Saturday 24th. November 2018
Northern Premier League
Wilmslow 5 – 38 Blaydon
The final score line of six tries to one would suggest that once again Wilmslow were put to the sword by a better drilled and better organised Blaydon team, which deserved to come out on top. They had pace to burn and execution skills far in excess of anything Wilmslow could offer. Playing two leagues higher in the third tier of English rugby just two seasons ago, they have a model, set up and sustainable resources, far beyond anything that Wilmslow can muster. Their players and supporters too have a mind set and commitment which, after regular journeys to the South of England and the West Country just two years ago, regards a three hour plus coach trip to Wilmslow as unremarkable. After the Falcons, they're the premier club side on Tyneside and they make no apologies for doing what they believe is necessary to get back to the higher levels as soon as they can.
That said, this was a much improved performance from the Wolves, who were worth more than Bob MacCallum's sole second half score. With just a bit more accuracy in catch and drive situations and better running off their ball carriers, especially Sean Street, they could well have put another two or three tries on the scoreboard.
Blaydon though had it wrapped up with four tries in the first twenty five minutes, two of them emanating from harsh penalty decisions against the Wolves. 'When you're at the bottom of the league, said Wilmslow coach Rick Jones afterwards, you just don't get the rub of the green from refereeing decisions. Marginal calls, he added, such as two supposed forward passes, always seem to go against you. It's always been the same for struggling teams!'
Blaydon's first try came after ten minutes when Wilmslow were penalised at the set piece when prop Rhodri Lewis lost his footing after the ball had been won. The scrum wasn't under any pressure so there wasn't any reason for him to go to ground. Blaydon No. 10, Jamie Guy, who was built like a second row forward, put the kick into the Wilmslow twenty two, his forwards drove on from the lineout and when the ball was released they had an extra man over allowing left wing Frazer Wilson to saunter in unopposed. Five minutes later, they had their second when a flat Wilmslow pass in their backs was intercepted. Another five minutes on and Wilmslow were penalised again allowing Guy to put the ball into the Wolves twenty two again. The Blaydon forwards drove again despite what appeared to be a crooked throw, scrum half Nathan Horsfall broke through an inviting gap and an inside pass to one of his supporting back row produced their third try. Soon after, Street took a tap and go penalty on about half way but as so often happens got isolated, turned over in the tackle and the Blaydon backs quickly broke the Wilmslow defensive line for their fourth try. They could easily have added to their score if a couple of final passes hadn't gone adrift during a half in which Wilmslow had hardly threatened at all.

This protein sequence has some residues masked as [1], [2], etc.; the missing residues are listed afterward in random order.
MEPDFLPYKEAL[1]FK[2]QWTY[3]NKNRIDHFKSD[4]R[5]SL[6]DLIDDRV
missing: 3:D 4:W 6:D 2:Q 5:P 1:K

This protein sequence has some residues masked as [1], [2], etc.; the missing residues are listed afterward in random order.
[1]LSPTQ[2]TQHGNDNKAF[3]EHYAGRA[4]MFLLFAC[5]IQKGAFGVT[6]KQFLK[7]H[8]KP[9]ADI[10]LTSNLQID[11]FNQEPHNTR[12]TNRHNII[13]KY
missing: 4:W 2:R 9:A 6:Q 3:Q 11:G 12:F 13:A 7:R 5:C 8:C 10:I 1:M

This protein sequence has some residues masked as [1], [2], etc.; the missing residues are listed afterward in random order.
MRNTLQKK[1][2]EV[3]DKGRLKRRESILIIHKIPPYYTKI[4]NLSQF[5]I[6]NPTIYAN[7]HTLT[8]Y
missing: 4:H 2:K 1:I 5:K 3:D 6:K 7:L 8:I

Nevertheless, it's a characteristic of this Wilmslow team that they never throw in the towel and their sheer endeavour made the second half much more of a contest. For ten minutes or so, they pressurised the Blaydon defence but when the position was lost a Blaydon penalty set up a close in lineout from which their forwards drove over. Three minutes later, the Wolves got the score they deserved when from the set piece space opened up for MacCallum to run round and touch down in the corner. Blaydon responded with a venomous piece of play, brilliantly executed from a pair of lineouts which produced their sixth try.
That they didn't score again was in part possibly because with the game won, they went off the ball and partly because the Wolves to their credit took the game to them in the remaining twenty five minutes. At least two close in lineouts came to nought, another penalty was kicked dead, a promising back move was thwarted when a tactical kick ahead went into touch and a further Street break ended when none of his team mates could keep up with him for the final pass.
Despite a ninth successive defeat, which now leaves Wilmslow at the foot of the league, Jones was upbeat about what he had seen from his players. 'Whatever the outcome this season, he said, I want them to relish and enjoy the challenge of rugby at this level. At times and today was no exception, we've shown that we can be competitive. If our players make the commitment, work hard in training and we make the most of what we've got, then we could yet cause some upsets and start to win a few games. Our fellow strugglers in this league Vale of Lune and Kendal both won this weekend against more fancied opposition. If they can lift their game to do it, then there's no reason why we can't also.'
Photo: Ben Day on the attack by Nick Jones.
Match report by David Pike.